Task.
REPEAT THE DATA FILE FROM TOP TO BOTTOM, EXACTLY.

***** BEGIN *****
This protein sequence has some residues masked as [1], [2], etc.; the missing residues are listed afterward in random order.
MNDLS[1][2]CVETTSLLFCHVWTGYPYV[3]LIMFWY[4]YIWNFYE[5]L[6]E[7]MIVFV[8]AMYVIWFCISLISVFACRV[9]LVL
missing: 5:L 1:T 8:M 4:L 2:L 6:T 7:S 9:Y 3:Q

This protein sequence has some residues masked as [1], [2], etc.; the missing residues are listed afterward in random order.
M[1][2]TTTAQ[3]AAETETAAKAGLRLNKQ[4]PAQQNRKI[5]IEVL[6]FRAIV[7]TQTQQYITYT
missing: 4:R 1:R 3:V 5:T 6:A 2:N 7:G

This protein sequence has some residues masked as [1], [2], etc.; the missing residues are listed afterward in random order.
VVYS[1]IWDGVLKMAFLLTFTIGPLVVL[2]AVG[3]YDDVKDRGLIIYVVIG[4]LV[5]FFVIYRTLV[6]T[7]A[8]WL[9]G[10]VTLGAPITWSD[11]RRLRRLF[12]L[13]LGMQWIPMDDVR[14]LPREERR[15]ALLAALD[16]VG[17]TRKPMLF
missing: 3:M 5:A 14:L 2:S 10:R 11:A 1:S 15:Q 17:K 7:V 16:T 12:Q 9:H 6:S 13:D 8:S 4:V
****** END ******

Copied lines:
This protein sequence has some residues masked as [1], [2], etc.; the missing residues are listed afterward in random order.
MNDLS[1][2]CVETTSLLFCHVWTGYPYV[3]LIMFWY[4]YIWNFYE[5]L[6]E[7]MIVFV[8]AMYVIWFCISLISVFACRV[9]LVL
missing: 5:L 1:T 8:M 4:L 2:L 6:T 7:S 9:Y 3:Q

This protein sequence has some residues masked as [1], [2], etc.; the missing residues are listed afterward in random order.
M[1][2]TTTAQ[3]AAETETAAKAGLRLNKQ[4]PAQQNRKI[5]IEVL[6]FRAIV[7]TQTQQYITYT
missing: 4:R 1:R 3:V 5:T 6:A 2:N 7:G

This protein sequence has some residues masked as [1], [2], etc.; the missing residues are listed afterward in random order.
VVYS[1]IWDGVLKMAFLLTFTIGPLVVL[2]AVG[3]YDDVKDRGLIIYVVIG[4]LV[5]FFVIYRTLV[6]T[7]A[8]WL[9]G[10]VTLGAPITWSD[11]RRLRRLF[12]L[13]LGMQWIPMDDVR[14]LPREERR[15]ALLAALD[16]VG[17]TRKPMLF
missing: 3:M 5:A 14:L 2:S 10:R 11:A 1:S 15:Q 17:K 7:V 16:T 12:Q 9:H 6:S 13:D 8:S 4:V